Researchers mimic body's own healing potential to create personalised therapies for inflammation

Apr 04, 2011

Scientists at Barts and The London School of Medicine and Dentistry and Harvard Medical School, Boston have found a way of mimicking the body's natural mechanism of fighting inflammation. During inflammation cells release very small particles termed 'microparticles' that retain features of their parent cell. The scientists discovered that certain microparticles were beneficial to health, and that these microparticles contained anti-inflammatory lipids, which help terminate inflammation and return the body to its normal balance.

The discovery, featured online in the current edition of the , paves the way for new personalized treatments to target uncontrolled that need not rely on synthetic biomaterials, therefore reducing potential toxicity.

Inflammation of joints and muscles is implicated in many human diseases including cardiovascular disease, arthritis and temporomandibular disorders and its treatment remains an unmet medical need.

Led by Dr Lucy V Norling (a Foundation Fellow of the Arthritis Research UK), researchers from the William Harvey Research Institute at Barts and The London School of Medicine and Dentistry and Harvard Medical School (laboratory of Professor CN Serhan) investigated the properties of microparticles during inflammatory episodes showing them to contain beneficial lipids (fat molecules) that are precursors for compounds that stimulate the resolution of an inflammatory episode. The researchers then mimicked this natural communication process to make a new personalized delivery system for anti-inflammatory therapeutics based on natural human instead of synthetic biomaterials, which bring adverse immunotoxic effects.

The many benefits of these humanized particles, coined 'nano-proresolving medicines' are that they can be loaded with anti-inflammatories (e.g. resolvins or other small molecules) to enhance their protective bioactions.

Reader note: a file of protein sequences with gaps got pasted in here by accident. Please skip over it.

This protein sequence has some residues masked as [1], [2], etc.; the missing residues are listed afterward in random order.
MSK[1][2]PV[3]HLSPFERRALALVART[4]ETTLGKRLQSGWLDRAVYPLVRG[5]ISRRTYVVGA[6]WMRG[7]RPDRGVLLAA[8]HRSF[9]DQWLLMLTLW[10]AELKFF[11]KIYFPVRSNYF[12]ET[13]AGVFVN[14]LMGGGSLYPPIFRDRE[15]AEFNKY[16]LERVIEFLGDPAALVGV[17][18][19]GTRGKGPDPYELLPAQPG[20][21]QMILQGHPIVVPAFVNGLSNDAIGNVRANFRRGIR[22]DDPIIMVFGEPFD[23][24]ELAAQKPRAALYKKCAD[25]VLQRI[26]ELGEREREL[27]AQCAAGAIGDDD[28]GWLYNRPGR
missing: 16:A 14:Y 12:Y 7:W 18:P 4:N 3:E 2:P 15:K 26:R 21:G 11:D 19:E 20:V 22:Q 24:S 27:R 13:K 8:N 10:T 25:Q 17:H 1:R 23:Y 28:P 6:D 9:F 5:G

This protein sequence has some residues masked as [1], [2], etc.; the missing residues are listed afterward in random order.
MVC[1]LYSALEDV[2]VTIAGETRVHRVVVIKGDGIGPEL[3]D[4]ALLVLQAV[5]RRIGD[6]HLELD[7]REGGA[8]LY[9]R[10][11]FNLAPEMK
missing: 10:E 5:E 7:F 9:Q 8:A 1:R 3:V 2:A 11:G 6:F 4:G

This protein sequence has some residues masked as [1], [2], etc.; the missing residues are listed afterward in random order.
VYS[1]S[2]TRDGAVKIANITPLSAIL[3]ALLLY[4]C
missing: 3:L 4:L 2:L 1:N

Dr Norling said: "These results uncover a novel way of targeting anti-inflammatories therapeutics to the site of inflammation using a natural delivery system. I think this new mode of delivery could have application for numerous inflammatory diseases including those of the joint such as arthritis and temporomandibular disorders. "

Explore further: Diet affects men's and women's gut microbes differently

add to favorites email to friend print save as pdf

Related Stories

Anti-inflammatory effect of 'rotten eggs' gas

May 21, 2009

Researchers from the Peninsula Medical School in Exeter have synthesized a new molecule which releases hydrogen sulfide (H2S) - the gas that gives rotten eggs their characteristic smell and which has recently been found to b ...

Failure to bridle inflammation spurs atherosclerosis

Jun 18, 2008

When a person develops a sore or a boil, it erupts, drawing to it immune system cells that fight the infection. Then it resolves and flattens into the skin, often leaving behind a mark or a scar.

Recommended for you

Diet affects men's and women's gut microbes differently

8 hours ago

The microbes living in the guts of males and females react differently to diet, even when the diets are identical, according to a study by scientists from The University of Texas at Austin and six other institutions published ...

Researchers explore what happens when heart cells fail

9 hours ago

Through a grant from the United States-Israel Binational Science Foundation, Biomedical Engineering Associate Professor Naomi Chesler will embark upon a new collaborative research project to better understand ...

Stem cells from nerves form teeth

11 hours ago

Researchers at Karolinska Institutet in Sweden have discovered that stem cells inside the soft tissues of the tooth come from an unexpected source, namely nerves. These findings are now being published in the journal Nature and co ...

User comments : 0